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I recently brought my littlest boy to visit a friend of mine who has three little ones of her own.  Laura lives about 30 minutes west of my house, and the drive takes us past cornfields, rolling hills and old stone barns.  By the time we roll into her town, any New York influence that has seeped into eastern Pennsylvania has disappeared, with the Pennsylvania Dutch influence proudly claiming its turf.  It’s not uncommon for traffic to be slowed down by a horse-drawn buggy or a large tractor in the road, and the streets are lined with shops advertising handmade quilts and wooden furniture.  It is beautiful and quaint and sometimes, it’s hard to believe that Laura and I live in the same century, let alone the same state. 

Laura and her sweet family moved to this town less than a year ago, but they have enthusiastically embraced its salt-of-the-earth way of life.  They now do things like participate in weekly neighborhood potluck dinners, and collect hex signs, and, well… make soft pretzels on playdates. Yes, that’s right: the hot, soft pretzels that most of us associate with shopping malls and movie theaters are quintessentially PA Dutch. When Laura pulled the recipe off her refrigerator door and casually asked, “Should we make pretzels?” I looked around at the four children in the room (all under 5) and thought to myself, Maybe we should stick to blowing bubbles, or building puzzles.  Then I saw the recipe. It called for just a handful of ingredients, no rise time, and 10 minutes in the oven.  Hmm. It was glorified play dough.  Maybe those PA Dutch are on to something.  Sure enough, the kids had a blast smooshing and stretching little balls of dough into animals and letters, and a few minutes later, we were serving these simple pretzels with lunch.

Edible play dough!

Lately, during the local farmers’ market off-season, my kids and I have been taking big chunks of Sunday afternoons to make things from scratch. “Sunday Kitchen-Fun Day,” if you will. In the past few weeks, we have made pizza dough, mozzarella cheese and ice cream, elevating these simple foods to gourmet status with local, organic ingredients and a bit of elbow grease (and yes, time). So this past weekend, I decided that we should make pretzels from scratch.  I loved Laura’s recipe –so quick! so easy!– but it was missing the elements of elbow grease and time.  Plus, I was curious about how to make them more like commercial soft pretzels: how do they get dark on the outside and stay light and soft on the inside? And I wanted to give the yeast more time to work its magic. Enter the baking soda bath. Briefly boiling the pretzels (a technique also used in bagel-making, by the way) before sticking them in the oven gives them a slightly sour flavor, makes the dark “crust” possible, and allows lots of flaky salt to cling to the pretzels. Plus, the boys thought it was hilarious that the pretzels needed a bath before getting baked.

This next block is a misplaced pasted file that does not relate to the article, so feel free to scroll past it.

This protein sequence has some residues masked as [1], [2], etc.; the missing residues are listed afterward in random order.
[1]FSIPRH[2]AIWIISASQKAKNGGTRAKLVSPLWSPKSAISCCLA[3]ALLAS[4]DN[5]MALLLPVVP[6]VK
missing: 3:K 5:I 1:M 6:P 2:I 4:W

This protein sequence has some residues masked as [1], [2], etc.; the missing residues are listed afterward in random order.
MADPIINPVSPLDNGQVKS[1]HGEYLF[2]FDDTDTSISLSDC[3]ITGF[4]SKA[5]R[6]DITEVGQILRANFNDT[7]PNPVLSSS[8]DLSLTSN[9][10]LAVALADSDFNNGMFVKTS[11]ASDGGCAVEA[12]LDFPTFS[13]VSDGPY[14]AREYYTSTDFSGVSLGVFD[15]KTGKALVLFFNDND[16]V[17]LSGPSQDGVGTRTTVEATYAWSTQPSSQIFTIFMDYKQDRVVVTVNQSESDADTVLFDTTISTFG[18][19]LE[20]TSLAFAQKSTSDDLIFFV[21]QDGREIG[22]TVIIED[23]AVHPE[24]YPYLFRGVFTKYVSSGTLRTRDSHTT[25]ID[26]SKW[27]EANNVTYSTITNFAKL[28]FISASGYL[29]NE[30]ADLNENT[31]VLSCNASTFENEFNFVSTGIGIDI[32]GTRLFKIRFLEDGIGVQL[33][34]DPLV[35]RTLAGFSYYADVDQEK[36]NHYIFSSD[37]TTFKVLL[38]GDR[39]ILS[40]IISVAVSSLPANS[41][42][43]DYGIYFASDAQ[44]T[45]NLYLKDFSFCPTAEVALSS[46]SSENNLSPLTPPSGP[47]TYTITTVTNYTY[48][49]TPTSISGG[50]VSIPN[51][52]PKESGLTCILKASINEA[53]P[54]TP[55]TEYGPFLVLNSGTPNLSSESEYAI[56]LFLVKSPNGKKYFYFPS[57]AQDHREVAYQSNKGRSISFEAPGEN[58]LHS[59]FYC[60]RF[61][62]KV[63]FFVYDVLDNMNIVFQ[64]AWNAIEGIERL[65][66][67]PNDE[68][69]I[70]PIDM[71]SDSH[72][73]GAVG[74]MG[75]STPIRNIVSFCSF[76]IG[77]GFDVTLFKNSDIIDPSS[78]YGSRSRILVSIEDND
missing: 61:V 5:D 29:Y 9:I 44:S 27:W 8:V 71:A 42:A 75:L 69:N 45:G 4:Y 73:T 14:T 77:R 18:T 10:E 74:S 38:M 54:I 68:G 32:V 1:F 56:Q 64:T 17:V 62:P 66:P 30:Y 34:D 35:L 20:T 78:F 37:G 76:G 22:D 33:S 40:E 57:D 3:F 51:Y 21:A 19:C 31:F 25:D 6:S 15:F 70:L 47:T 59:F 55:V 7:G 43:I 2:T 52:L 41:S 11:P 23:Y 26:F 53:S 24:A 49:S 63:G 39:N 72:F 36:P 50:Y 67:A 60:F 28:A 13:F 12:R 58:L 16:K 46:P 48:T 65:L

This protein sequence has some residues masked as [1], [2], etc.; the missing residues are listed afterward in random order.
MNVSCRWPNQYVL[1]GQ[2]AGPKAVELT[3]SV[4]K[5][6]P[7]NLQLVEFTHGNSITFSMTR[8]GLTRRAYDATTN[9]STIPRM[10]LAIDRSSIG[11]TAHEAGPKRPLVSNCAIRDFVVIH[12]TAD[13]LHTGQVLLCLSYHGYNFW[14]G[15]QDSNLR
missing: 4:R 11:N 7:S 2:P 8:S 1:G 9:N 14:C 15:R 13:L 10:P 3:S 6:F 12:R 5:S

Steamy and spongy pretzel dough, post-bath

I also incorporated some rise time into the recipe. It makes the process take a couple of hours from start to finish, but the excited squeals and high fives and “we made these?!” at the end makes the extra time worthwhile.

Kids love to knead and play with dough. I like to include kids in the kneading (while still properly kneading) by tearing off small pieces of dough, letting them squish and stretch to their hearts’ content for a minute, then incorporating those pieces back into the dough and handing them new ones.
2 1/4 tsp. active dry yeast
1/2 c. warm water (105-115 degrees F)
1 tsp. honey
1 1/3+ c. all-purpose flour (plus more for flouring surfaces)
1 tsp. salt (or 1/2 tsp. sea salt)
1/2 c. baking soda
10 c. cold water
Flaky salt, for sprinkling
In a large bowl, pour the warm water over the yeast. Stir to dissolve. Add honey, stir to dissolve, and set bowl aside for about 5 minutes, until the yeast blooms (or put it in front of your kids– it is really fun to watch yeast bloom).  Add flour and salt to the bowl and mix until combined. Lift the dough out of the bowl and knead for about 10 minutes, adding more flour as necessary. The dough will be quite sticky at the beginning and smoother (but still tacky) after it’s kneaded. Place the dough in a greased, medium-size mixing bowl, cover the bowl with plastic wrap or a damp kitchen towel, and set the bowl in a warm-ish place. (I like to turn the oven to “warm” for one minute, then turn off the heat and set the bowl in the oven.)
Let the dough rise for 45 minutes to an hour, then turn it out onto a lightly floured surface and cut it into 12 pieces. Preheat the oven to 425 degrees. Roll/stretch (like you’re making a play dough snake) until the pieces are about a foot and a half long, then pull the ends up and twist the dough into whichever pretzel shapes you’d like. Set the twisted pretzel dough onto a baking sheet lined with parchment paper, and set the pan aside so that the pretzels can rise a bit more, for about 15 minutes. In the meantime, set 10 cups of water in a large pot over high heat. Once the water is boiling, stir in the baking soda. Lower about 3 pretzels at a time into the hot water and boil for about 30 seconds on either side. Lift the pretzels out with a slotted spoon or strainer and place on a towel to absorb any excess water. Once all of the pretzels have been boiled and set back on the prepared baking sheet, sprinkle with flaky salt and place pan in the oven. After 10-12 minutes, the pretzels should be a dark golden brown. Remove from the oven, allow to cool a bit, then serve alongside mustard, cinnamon sugar, melted butter– or enjoy plain!